The decision to declare bankruptcy is primarily an emotional one. One of the reasons so many people get stressed out about the decision to file for bankruptcy is because they believe in several bankruptcy myths. While undergoing bankruptcy always has some impact on your financial future, the first step involves understanding the top four myths about bankruptcy.
Myth #1: You’ll Lose Your Home
It is possible to lose your home when you file for bankruptcy, but it is not a guaranteed outcome. The options to keep your home depend upon what type of bankruptcy you file for.
Keeping Your Home Under Chapter 7 Bankruptcy
If you are filing for Chapter 7 bankruptcy, the bankruptcy trustee may want to sell the house to pay off your debts. However, if you are current on your mortgage payments, you may be able to avoid having to sell your home. Also, having an asset protection lawyer on your side can boost your chances of keeping your home when filing Chapter 7.
Keeping Your Home Under Chapter 13 Bankruptcy
Chapter 13 bankruptcy allows you to delay a foreclosure. In some cases, you might even be able to prevent foreclosures from happening. Filing for Chapter 13 allows you to get up to date on your payments so that you can keep your home.
Getting a Homestead Exemption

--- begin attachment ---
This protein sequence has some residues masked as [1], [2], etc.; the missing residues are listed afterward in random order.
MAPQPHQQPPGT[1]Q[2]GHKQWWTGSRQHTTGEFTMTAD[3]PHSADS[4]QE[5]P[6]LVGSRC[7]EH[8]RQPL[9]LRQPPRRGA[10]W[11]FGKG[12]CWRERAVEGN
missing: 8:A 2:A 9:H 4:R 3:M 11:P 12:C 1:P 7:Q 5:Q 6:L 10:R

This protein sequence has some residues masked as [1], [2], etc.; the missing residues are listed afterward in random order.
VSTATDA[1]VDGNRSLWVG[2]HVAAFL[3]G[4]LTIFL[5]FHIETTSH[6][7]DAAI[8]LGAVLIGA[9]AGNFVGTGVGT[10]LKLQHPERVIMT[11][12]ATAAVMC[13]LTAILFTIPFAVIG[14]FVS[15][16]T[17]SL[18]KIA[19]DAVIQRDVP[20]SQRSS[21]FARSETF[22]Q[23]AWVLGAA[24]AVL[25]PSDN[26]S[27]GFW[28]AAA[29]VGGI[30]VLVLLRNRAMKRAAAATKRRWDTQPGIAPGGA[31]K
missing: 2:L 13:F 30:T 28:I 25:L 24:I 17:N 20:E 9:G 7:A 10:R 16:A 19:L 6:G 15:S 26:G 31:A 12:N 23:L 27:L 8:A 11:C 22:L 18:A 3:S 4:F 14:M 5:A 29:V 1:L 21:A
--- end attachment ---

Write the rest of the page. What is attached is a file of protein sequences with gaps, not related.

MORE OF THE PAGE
You can also apply for a homestead exemption. While this move will not always allow you to keep your home, you will still be entitled to keep a certain percentage of your home’s equity after it is sold. That amount will be yours to keep and cannot be used to keep creditors happy.
Myth #2: You’ll Lose Your Property
People are often hesitant about filing for bankruptcy due to the fear they might lose all their property. The goal of bankruptcy is to help you start over and create a new financial future where you will better handle your debts. Getting rid of all of your assets and property will not allow you to do that. For this reason, you will be able to keep much of your belongings when you file for bankruptcy.
Federal personal property exemptions can allow you to keep up to $13,400 worth of items. These can include some or all of the following:
You can also apply for other exemptions. An experienced asset protection attorney can help you determine which exemptions you qualify for, but the most common exemptions include:
- Child support and alimony
- Personal injury lawsuits
- Retirement accounts.
Myth #3: You Will Lose Your Ability to Qualify for Credit
Many people have a concern after they file for bankruptcy because the filing will ruin their credit score, and they will never be able to get a loan or credit card again. This one is an understandable concern since the ability to have credit in your name can limit your access to cars, apartments, and mortgages. But the reality is that bankruptcy allows you to rebuild your credit.
Myth #4: You Should Handle Bankruptcy Alone
While a lawyer is not required to file for bankruptcy, the best way to protect your assets is to hire an experienced attorney to assist you with the process. A bankruptcy attorney who has experience with asset protection is the best choice for making sure that you will keep as much of your property as possible during the bankruptcy proceedings.